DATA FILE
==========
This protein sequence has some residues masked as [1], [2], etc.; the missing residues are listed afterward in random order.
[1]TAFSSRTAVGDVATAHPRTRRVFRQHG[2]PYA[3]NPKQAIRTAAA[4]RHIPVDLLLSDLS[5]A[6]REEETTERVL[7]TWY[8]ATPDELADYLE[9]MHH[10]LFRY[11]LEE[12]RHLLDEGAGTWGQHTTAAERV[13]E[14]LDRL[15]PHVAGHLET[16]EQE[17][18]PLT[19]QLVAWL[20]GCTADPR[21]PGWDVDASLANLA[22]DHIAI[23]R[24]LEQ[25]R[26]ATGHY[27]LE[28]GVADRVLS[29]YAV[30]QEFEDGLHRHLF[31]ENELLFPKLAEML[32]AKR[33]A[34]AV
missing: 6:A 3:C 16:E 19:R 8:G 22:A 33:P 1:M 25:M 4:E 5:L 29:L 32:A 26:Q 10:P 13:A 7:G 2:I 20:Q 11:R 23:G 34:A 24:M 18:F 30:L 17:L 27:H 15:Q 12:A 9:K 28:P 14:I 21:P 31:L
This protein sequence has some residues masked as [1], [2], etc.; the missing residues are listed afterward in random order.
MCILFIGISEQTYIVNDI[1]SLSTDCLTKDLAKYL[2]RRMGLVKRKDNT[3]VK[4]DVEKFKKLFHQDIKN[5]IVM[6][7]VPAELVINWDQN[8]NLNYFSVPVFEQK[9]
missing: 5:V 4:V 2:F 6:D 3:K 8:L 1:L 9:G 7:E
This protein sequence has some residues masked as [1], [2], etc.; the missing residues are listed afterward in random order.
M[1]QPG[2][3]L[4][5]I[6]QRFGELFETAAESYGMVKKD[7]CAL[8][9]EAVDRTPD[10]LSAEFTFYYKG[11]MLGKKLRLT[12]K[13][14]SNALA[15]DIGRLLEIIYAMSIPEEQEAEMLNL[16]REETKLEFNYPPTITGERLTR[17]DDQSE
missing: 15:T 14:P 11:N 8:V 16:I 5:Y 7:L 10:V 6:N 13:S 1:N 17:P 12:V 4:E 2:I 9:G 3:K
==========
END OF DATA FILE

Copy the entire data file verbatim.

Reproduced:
This protein sequence has some residues masked as [1], [2], etc.; the missing residues are listed afterward in random order.
[1]TAFSSRTAVGDVATAHPRTRRVFRQHG[2]PYA[3]NPKQAIRTAAA[4]RHIPVDLLLSDLS[5]A[6]REEETTERVL[7]TWY[8]ATPDELADYLE[9]MHH[10]LFRY[11]LEE[12]RHLLDEGAGTWGQHTTAAERV[13]E[14]LDRL[15]PHVAGHLET[16]EQE[17][18]PLT[19]QLVAWL[20]GCTADPR[21]PGWDVDASLANLA[22]DHIAI[23]R[24]LEQ[25]R[26]ATGHY[27]LE[28]GVADRVLS[29]YAV[30]QEFEDGLHRHLF[31]ENELLFPKLAEML[32]AKR[33]A[34]AV
missing: 6:A 3:C 16:E 19:R 8:G 22:A 33:P 1:M 25:M 4:E 5:L 29:L 32:A 26:Q 10:P 13:A 7:G 2:I 20:Q 11:R 23:G 34:A 24:M 18:F 30:L 17:L 27:H 15:Q 12:A 9:K 28:P 14:I 21:P 31:L
This protein sequence has some residues masked as [1], [2], etc.; the missing residues are listed afterward in random order.
MCILFIGISEQTYIVNDI[1]SLSTDCLTKDLAKYL[2]RRMGLVKRKDNT[3]VK[4]DVEKFKKLFHQDIKN[5]IVM[6][7]VPAELVINWDQN[8]NLNYFSVPVFEQK[9]
missing: 5:V 4:V 2:F 6:D 3:K 8:L 1:L 9:G 7:E
This protein sequence has some residues masked as [1], [2], etc.; the missing residues are listed afterward in random order.
M[1]QPG[2][3]L[4][5]I[6]QRFGELFETAAESYGMVKKD[7]CAL[8][9]EAVDRTPD[10]LSAEFTFYYKG[11]MLGKKLRLT[12]K[13][14]SNALA[15]DIGRLLEIIYAMSIPEEQEAEMLNL[16]REETKLEFNYPPTITGERLTR[17]DDQSE
missing: 15:T 14:P 11:N 8:V 16:I 5:Y 7:L 10:V 6:N 13:S 1:N 17:P 12:V 4:E 2:I 9:G 3:K